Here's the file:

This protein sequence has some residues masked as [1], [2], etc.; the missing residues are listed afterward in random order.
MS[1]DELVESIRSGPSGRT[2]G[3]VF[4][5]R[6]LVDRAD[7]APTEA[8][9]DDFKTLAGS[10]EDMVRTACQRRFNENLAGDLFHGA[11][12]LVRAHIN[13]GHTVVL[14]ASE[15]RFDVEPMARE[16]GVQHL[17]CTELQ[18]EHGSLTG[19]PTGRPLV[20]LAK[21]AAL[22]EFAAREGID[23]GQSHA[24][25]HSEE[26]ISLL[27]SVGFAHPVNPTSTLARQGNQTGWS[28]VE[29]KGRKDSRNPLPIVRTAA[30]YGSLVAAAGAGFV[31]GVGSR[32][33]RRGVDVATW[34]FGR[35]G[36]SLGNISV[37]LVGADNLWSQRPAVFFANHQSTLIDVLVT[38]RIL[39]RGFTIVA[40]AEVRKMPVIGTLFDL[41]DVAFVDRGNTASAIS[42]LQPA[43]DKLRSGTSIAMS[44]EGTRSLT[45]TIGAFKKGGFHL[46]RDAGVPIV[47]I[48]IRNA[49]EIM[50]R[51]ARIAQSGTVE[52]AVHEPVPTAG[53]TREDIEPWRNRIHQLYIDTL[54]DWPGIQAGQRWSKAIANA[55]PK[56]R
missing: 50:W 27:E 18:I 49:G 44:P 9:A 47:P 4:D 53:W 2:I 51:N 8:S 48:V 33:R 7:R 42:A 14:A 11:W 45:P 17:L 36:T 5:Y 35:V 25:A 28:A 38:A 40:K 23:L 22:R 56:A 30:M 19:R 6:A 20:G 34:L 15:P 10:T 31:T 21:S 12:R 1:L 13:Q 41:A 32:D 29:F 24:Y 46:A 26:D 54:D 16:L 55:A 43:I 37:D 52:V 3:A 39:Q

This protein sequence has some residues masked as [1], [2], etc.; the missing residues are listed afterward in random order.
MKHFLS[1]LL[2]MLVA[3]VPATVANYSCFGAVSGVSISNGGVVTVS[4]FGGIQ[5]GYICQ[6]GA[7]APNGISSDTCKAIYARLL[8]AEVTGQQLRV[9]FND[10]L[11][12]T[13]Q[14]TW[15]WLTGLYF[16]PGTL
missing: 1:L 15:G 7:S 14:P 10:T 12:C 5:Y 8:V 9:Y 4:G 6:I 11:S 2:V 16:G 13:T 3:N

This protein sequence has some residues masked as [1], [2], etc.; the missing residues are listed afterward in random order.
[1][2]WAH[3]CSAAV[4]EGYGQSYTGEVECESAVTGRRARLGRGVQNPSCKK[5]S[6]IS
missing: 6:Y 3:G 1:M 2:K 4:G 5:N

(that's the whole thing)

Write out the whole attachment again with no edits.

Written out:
This protein sequence has some residues masked as [1], [2], etc.; the missing residues are listed afterward in random order.
MS[1]DELVESIRSGPSGRT[2]G[3]VF[4][5]R[6]LVDRAD[7]APTEA[8][9]DDFKTLAGS[10]EDMVRTACQRRFNENLAGDLFHGA[11][12]LVRAHIN[13]GHTVVL[14]ASE[15]RFDVEPMARE[16]GVQHL[17]CTELQ[18]EHGSLTG[19]PTGRPLV[20]LAK[21]AAL[22]EFAAREGID[23]GQSHA[24][25]HSEE[26]ISLL[27]SVGFAHPVNPTSTLARQGNQTGWS[28]VE[29]KGRKDSRNPLPIVRTAA[30]YGSLVAAAGAGFV[31]GVGSR[32][33]RRGVDVATW[34]FGR[35]G[36]SLGNISV[37]LVGADNLWSQRPAVFFANHQSTLIDVLVT[38]RIL[39]RGFTIVA[40]AEVRKMPVIGTLFDL[41]DVAFVDRGNTASAIS[42]LQPA[43]DKLRSGTSIAMS[44]EGTRSLT[45]TIGAFKKGGFHL[46]RDAGVPIV[47]I[48]IRNA[49]EIM[50]R[51]ARIAQSGTVE[52]AVHEPVPTAG[53]TREDIEPWRNRIHQLYIDTL[54]DWPGIQAGQRWSKAIANA[55]PK[56]R
missing: 50:W 27:E 18:I 49:G 44:P 9:A 47:P 4:D 53:W 2:I 51:N 8:S 48:V 33:R 7:R 42:A 14:A 11:W 45:P 17:L 36:T 5:Y 35:V 25:A 28:A 38:A 40:K 23:L 22:R 56:A 30:M 19:R 6:A 20:G 34:L 15:P 10:T 31:T 21:S 12:R 1:L 13:Q 41:A 32:D 29:F 24:Y 46:A 26:D 54:D 16:L 55:A 43:I 37:D 52:V 3:A 39:Q

This protein sequence has some residues masked as [1], [2], etc.; the missing residues are listed afterward in random order.
MKHFLS[1]LL[2]MLVA[3]VPATVANYSCFGAVSGVSISNGGVVTVS[4]FGGIQ[5]GYICQ[6]GA[7]APNGISSDTCKAIYARLL[8]AEVTGQQLRV[9]FND[10]L[11][12]T[13]Q[14]TW[15]WLTGLYF[16]PGTL
missing: 1:L 15:G 7:S 14:P 10:T 12:C 5:Y 8:V 9:Y 4:G 6:I 11:S 2:V 16:G 13:T 3:N

This protein sequence has some residues masked as [1], [2], etc.; the missing residues are listed afterward in random order.
[1][2]WAH[3]CSAAV[4]EGYGQSYTGEVECESAVTGRRARLGRGVQNPSCKK[5]S[6]IS
missing: 6:Y 3:G 1:M 2:K 4:G 5:N